PTO, STO, and CTO: Public Safety Training Through Problem Based Learning

Brett Volkmann, UWPD Officer

When I started working as a police officer at the UW-Madison Police Department in the fall of 2012, I had never heard of problem-based learning. You can probably take a guess at what the concept is just by the name, but you still may be wondering what this theory has to do with police training.

I had always thought that “Field Training” was the way new police officers learned the job — from the more senior officers at the department who were “field trainers”. What I quickly learned was that there is a lot more to the structure and methodology to police training, and there is more than one way that law enforcement agencies can structure how they train new employees.

As the eras of modern policing have changed throughout the decades, so too has the way progressive agencies like UWPD are thinking about training new officers to effectively meet the needs of the community. Since 2008, the UW-Madison Police Department has adopted the Police Training Officer program, or “PTO” method — shifting the standard of “do as I do” in traditional field training methods. The PTO model puts the responsibilities on the trainee from day one, eventually allowing for more adaptable thinking on how to handle certain situations. Ill-structured problems, failing forward, and community engagement are all key elements of the Police Training Officer program at the UW-Madison Police Department. In addition, UWPD has molded these concepts to not only train new police officers, but UWPD security officers and law enforcement dispatch staff as well.

Developed in 2001 out of the Police Society for Problem Based Learning, the PTO program looked to change the way law enforcement personnel are trained to meet the demands of 21st-century police agencies. The Community Policing era has been upon us for many years in the law enforcement world, but not all trainings and organizational philosophies have caught up with the times. Many police agencies across the county — and even in our area — pride themselves on being progressive and community orientated. Many departments, including UWPD, have specific units or officers assigned to community outreach or community policing specialties. While these positions have a great benefit to the communities they serve, not all police departments have taken a holistic approach to train their new employees as problem-based learners as the PTO program stresses.

As a five year veteran of UWPD, and now a Police Training Officer myself, I have seen first-hand how the PTO training model not only benefits the community but the individual officer as well. From day one I was in control of my training and responsible for handling whatever situation I was confronted with. This allowed me to take my personal experiences and training to a real-world setting, sometimes coming up with innovative results that may have been limited by replicating how the previous generation officers would have shown me “how it’s done.”

Within the PTO model, the training officer sits beside each new trainee and is tasked with observing, guiding, and ensuring that their actions are in line with department policy and legal authority. The big difference here is that new officers are encouraged (in almost all situations) to apply how they think to best handle a situation — not just sit back and watch how it’s done, perpetuating the cycle of “do as I do.” By the same token, pre-employment police training standards continue to adapt with the changing times and officers in the state of Wisconsin are receiving more academy training now than ever before prior to beginning work in the field. I believe the PTO model complements these changes and gives credit to the education, training, and previous experiences new employees bring.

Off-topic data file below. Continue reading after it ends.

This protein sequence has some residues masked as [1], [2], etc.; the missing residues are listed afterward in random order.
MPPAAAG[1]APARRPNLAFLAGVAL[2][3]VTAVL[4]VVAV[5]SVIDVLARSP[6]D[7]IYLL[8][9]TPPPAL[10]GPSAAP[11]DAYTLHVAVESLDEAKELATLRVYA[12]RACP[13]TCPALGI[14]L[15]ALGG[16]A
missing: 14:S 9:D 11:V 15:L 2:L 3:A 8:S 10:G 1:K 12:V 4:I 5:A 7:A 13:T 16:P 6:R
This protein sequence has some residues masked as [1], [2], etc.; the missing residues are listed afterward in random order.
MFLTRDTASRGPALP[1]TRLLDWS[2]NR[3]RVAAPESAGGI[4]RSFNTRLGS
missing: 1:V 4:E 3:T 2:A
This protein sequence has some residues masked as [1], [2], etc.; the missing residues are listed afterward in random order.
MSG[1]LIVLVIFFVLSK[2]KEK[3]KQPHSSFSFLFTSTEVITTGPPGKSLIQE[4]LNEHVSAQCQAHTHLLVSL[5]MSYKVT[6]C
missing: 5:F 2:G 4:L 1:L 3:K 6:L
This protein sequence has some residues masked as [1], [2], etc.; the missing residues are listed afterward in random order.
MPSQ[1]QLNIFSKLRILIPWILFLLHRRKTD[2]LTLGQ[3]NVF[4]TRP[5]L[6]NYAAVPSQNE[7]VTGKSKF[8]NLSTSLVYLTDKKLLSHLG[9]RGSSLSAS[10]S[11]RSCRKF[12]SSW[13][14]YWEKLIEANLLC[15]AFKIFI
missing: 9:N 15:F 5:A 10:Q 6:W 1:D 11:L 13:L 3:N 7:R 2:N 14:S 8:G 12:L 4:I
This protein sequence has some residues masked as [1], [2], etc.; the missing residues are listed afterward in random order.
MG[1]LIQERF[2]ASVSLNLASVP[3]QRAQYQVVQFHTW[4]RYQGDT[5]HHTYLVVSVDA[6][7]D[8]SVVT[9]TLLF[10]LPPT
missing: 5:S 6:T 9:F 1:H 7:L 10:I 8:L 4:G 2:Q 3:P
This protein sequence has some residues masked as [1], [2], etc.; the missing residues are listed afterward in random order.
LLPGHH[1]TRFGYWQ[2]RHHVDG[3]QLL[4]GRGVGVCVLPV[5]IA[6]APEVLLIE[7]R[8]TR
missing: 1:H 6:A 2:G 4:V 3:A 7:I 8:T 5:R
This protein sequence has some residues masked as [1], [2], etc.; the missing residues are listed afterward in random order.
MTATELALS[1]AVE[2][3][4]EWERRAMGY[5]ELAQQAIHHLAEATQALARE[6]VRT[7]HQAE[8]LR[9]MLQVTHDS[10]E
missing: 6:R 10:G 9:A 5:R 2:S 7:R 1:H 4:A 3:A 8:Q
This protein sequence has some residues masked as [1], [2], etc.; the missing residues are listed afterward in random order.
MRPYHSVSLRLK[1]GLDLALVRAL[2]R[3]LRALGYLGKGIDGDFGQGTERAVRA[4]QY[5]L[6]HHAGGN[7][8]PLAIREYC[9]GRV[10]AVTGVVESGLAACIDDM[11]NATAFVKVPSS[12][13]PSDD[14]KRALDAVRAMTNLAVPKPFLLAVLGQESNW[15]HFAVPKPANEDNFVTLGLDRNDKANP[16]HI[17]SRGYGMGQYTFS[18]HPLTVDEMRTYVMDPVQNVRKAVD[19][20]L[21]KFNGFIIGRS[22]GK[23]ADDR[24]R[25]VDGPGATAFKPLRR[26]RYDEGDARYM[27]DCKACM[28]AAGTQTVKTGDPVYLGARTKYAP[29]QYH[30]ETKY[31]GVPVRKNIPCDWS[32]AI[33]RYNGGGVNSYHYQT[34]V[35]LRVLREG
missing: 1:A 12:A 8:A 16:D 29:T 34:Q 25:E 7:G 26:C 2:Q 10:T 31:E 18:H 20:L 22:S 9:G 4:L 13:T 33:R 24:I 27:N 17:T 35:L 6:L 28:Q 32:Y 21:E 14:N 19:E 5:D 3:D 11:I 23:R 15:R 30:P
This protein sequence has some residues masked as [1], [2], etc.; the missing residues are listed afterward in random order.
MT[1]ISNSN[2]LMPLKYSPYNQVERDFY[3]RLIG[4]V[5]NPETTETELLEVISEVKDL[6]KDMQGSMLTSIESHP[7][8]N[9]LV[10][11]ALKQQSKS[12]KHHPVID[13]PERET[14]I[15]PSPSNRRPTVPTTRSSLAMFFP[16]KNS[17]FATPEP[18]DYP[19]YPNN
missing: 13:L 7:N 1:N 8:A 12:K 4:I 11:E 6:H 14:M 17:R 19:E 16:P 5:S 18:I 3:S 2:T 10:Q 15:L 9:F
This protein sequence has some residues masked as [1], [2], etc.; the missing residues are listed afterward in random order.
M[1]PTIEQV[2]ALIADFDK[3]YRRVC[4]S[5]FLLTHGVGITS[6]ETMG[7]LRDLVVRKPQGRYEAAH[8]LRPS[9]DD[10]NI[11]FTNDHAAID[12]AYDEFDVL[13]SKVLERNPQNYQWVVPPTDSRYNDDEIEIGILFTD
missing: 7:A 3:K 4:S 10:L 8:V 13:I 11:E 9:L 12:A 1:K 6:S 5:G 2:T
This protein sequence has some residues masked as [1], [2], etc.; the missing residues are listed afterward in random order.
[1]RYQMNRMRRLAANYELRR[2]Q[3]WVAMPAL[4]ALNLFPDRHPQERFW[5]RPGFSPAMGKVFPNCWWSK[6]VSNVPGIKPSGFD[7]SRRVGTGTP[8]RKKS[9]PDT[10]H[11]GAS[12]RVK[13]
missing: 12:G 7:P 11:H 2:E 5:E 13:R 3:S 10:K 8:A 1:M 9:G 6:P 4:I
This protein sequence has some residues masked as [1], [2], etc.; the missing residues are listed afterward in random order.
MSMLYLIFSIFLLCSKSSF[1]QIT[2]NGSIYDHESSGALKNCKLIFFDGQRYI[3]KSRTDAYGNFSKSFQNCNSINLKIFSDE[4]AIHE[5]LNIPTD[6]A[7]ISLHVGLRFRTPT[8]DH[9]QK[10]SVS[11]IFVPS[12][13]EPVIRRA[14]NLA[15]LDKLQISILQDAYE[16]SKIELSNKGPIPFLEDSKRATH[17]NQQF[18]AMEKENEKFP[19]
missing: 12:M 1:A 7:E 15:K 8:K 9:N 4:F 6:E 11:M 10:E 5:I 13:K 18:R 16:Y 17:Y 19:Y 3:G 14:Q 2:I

Another unfamiliar, but predictable term that I quickly learned back in 2012 at the start of my training was “failing forward.” This may seem silly, but by being allowed to “fail forward” from day one, officers are better able to learn from their mistakes and correct them at a much faster rate. For me personally, this was one of the most frustrating experiences of my life. It is not easy to try and do the right thing on the first go-around, or even five years in. However, when I pushed through and worked to see the big picture of what this experience was teaching me, I was able to pass training and begin a successful career. I was able to be on solo patrol with a more in-depth and first-hand knowledge of how to solve problems independently — but not alone. I was able to go beyond responding to the call and quickly move on to the next one. The PTO model places an emphasis completing the traditional, more immediate, needs of public safety officials while encouraging an additional step to follow up when time allows and look towards solving the root cause of why we were called there in the first place. While this type of thinking can’t be applied to every situation, we as public safety officials, should not be limited in thinking of new ways to address old problems. As well, when new problems arise, law enforcement agencies should have employees that are able to work with the community and find answers that result in a safe a secure environment for all.

No one police officer has all the answers. However, by having the personal and professional skills that are taught in the PTO program to think critically and pull together community resources, every police officer, security officer, and dispatcher at the UW-Madison Police Department will be equipped with the skills needed to find the answers and address what challenges lie ahead throughout their evolving career.

If you would like to learn more about the Police Training Officer program, visit the Police Society for Problem Based Learning website.

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